Oil rose to near $106 per barrel Thursday as an insurgency in Iraq raised the risk of disruption to supplies after OPEC vowed to keep output unchanged.
Benchmark U.S. oil for July delivery was up $1.45 to $105.85 a barrel at 1010 GMT in electronic trading on the New York Mercantile Exchange. On Wednesday, the contract added 5 cents to close at $104.40.
Brent crude, a benchmark for international oils, was up $2.08 to $111.44 a barrel on the ICE exchange in London.
The al-Qaida-inspired group that captured two key cities in Iraq earlier this week vowed Thursday to march on to Baghdad.
One of those two cities, Mosul, lies in an area that is a major gateway for Iraqi oil. While the loss of the city has no immediate effect on oil exports, now at over 3 million barrels a day, it adds to concerns over security and the country's plans to expand oil production.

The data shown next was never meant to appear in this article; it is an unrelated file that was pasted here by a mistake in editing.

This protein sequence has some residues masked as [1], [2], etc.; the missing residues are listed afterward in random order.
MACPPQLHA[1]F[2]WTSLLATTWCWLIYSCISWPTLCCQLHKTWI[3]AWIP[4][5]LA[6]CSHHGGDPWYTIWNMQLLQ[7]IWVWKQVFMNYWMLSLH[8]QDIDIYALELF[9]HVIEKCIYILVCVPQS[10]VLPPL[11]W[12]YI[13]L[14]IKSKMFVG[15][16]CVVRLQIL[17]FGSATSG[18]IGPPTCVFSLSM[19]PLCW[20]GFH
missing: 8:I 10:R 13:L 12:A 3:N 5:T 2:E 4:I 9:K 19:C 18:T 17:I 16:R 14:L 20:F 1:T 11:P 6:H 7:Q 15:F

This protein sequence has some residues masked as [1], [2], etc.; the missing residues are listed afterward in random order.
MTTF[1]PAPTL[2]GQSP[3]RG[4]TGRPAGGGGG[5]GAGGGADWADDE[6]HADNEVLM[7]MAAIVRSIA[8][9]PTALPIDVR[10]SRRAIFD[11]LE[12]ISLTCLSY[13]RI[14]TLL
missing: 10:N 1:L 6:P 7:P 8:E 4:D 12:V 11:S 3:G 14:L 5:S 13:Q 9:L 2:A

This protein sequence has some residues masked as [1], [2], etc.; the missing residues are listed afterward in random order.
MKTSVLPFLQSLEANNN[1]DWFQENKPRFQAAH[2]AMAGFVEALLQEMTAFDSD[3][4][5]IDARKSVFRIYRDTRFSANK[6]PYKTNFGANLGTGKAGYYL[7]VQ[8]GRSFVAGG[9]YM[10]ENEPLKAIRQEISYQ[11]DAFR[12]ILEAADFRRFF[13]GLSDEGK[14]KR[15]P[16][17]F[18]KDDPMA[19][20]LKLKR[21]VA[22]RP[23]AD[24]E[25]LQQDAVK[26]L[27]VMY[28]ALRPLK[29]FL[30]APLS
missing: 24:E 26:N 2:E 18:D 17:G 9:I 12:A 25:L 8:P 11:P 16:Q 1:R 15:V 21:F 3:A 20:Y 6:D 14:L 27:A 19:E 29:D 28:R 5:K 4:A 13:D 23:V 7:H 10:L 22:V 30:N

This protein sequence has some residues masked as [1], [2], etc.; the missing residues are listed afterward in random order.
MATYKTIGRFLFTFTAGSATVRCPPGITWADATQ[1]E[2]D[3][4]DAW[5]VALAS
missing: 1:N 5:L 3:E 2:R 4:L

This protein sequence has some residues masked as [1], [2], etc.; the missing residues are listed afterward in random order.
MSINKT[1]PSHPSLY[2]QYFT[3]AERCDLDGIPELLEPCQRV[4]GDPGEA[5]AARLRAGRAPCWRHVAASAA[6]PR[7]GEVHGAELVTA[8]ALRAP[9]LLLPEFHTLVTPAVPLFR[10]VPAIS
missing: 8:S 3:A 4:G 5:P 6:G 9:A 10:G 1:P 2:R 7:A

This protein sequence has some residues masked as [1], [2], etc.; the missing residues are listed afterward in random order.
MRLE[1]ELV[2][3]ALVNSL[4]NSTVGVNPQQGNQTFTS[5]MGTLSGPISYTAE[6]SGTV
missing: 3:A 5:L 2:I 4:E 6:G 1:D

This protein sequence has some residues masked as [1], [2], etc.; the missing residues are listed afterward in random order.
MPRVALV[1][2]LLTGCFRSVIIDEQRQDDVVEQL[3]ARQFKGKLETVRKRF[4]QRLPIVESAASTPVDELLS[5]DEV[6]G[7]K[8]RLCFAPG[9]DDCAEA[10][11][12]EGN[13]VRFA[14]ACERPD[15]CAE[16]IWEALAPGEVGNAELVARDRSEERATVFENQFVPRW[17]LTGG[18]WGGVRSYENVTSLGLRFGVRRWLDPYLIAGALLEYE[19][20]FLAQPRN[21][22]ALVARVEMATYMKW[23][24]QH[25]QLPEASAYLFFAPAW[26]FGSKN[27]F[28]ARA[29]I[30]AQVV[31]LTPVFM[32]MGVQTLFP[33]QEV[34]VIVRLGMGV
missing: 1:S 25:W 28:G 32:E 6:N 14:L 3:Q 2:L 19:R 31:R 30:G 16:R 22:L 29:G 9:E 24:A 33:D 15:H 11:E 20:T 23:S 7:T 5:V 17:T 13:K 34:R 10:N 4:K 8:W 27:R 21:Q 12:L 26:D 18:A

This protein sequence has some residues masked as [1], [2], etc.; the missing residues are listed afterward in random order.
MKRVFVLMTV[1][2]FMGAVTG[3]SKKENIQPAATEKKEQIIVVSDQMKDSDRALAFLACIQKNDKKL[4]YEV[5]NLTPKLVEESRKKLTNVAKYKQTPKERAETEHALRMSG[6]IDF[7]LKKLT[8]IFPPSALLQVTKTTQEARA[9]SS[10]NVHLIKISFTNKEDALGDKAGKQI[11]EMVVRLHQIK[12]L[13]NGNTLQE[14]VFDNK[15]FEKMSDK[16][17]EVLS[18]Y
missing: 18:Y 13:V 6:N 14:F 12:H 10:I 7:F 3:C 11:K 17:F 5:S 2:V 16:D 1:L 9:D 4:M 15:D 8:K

On Wednesday, OPEC countries agreed to keep their output target unchanged at 30 million barrels a day. OPEC Secretary General Abdullah Al-Badry said the oil market is "very stable."
The price of oil rose after the decision by the oil cartel. Traders interpreted the decision as recognition within OPEC that most members would not be able to substantially increase output in the short-term even if the world's demand for crude increases. The global economy is expected to expand 2.8 percent this year according to World Bank, still faster than last year's 2.4 percent.
The U.S. Energy Department's weekly inventories report showed a larger-than-expected drop in U.S. stockpiles of crude oil, down 2.6 million barrels in the week ending June 6 from the previous week. It was expected to show a 1.2 million barrel fall, according to a survey of analysts by Platts, the energy information arm of McGraw-Hill Cos.
In other energy futures trading on Nymex:
— Wholesale gasoline rose 5.5 cents to $3.056 a gallon.
— Natural gas rose 4.1 cents to $4.549 per 1,000 cubic feet.
— Heating oil added 5.9 cents to $2.963 a gallon.